Most days we saved money by cooking dinner at the apartment instead of eating out. After a long day's sightseeing, it was relaxing to sprawl on the couch and watch soccer or tacky French quiz shows on TV as we ate. Normally a no-TV-during-meals mother, I relented, reasoning that it improved our French.
Glimpses of city life
After dinner, we'd take a walk, go to a concert (Paris churches host many), or lounge at a sidewalk cafe. Or we'd just stay home, leaning on the stone sills of our living-room windows to watch the world go by.
Our street, the narrow, cobblestone Rue Marie Stuart, was lined with graceful old buildings, with small shops and restaurants on the bottom floors and apartments above. All our neighbors' windows, like ours, were flung wide open on the hot summer nights, showing us a tableau of daily life ...
Each evening, the young woman across from us came home to her high-ceilinged apartment, kicked off her high heels and, in her fancy business suit, sank into her couch for night after night of watching television alone. Was she lonely, we wondered, was she wedded to her work?
In the apartment above hers, a man would dash in late, then climb, half naked, up to his loft bed and snuggle down. Once he waved cheerily at us before turning off his bedside light. We sheepishly waved back.
From somewhere across the street, a baby's cry and an opera aria drifted into the night. Laughter floated up from the sidewalk tables of the restaurant below our windows. Down the street, a half-dozen merry guys, dressed up and waving a gay-pride flag, sang and danced out of a doorway.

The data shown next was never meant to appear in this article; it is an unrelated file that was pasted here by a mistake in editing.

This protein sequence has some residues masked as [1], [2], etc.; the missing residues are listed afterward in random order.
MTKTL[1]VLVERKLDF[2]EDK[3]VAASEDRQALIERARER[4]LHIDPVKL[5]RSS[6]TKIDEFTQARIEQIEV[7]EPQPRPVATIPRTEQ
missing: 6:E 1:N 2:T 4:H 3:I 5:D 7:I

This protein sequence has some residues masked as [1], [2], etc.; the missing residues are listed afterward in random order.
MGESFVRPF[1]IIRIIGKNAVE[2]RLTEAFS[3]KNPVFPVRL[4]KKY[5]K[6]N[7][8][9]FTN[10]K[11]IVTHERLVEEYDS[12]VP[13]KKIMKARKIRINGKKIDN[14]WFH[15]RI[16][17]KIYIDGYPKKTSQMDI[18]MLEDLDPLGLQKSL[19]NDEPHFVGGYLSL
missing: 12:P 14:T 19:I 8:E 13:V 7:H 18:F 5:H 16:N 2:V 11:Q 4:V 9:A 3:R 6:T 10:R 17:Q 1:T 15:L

The quirky side
Much as we enjoyed our apartment, with its wood-beamed ceilings and tile floors, it had some drawbacks.
My small bedroom (my daughter got the fold-out couch in the living room) overlooked a tiny courtyard. There was no air conditioning and late into the night, with everyone's windows open, I'd hear everything from family arguments to bad French pop music and the dishwashing clatter of the restaurant kitchen.
I gave up on the washing machine, a tiny contraption that was supposed to both wash and dry the laundry. It took so long, I washed clothes in the sink.
For anyone used to shiny, suburban America, the apartment was cramped, with a closet-size kitchen. Cupboards contained a mishmash of dishes and linens (plus a previous renter's forgotten dirty socks).
Yet the drawbacks were nothing compared with the pleasure of having more space than a hotel and the chance to live, briefly, like Parisians. Although we never did retrace our steps along the Rue St. Denis, our seedy introduction to an enchanting neighborhood.
Copyright © 2006 The Seattle Times Company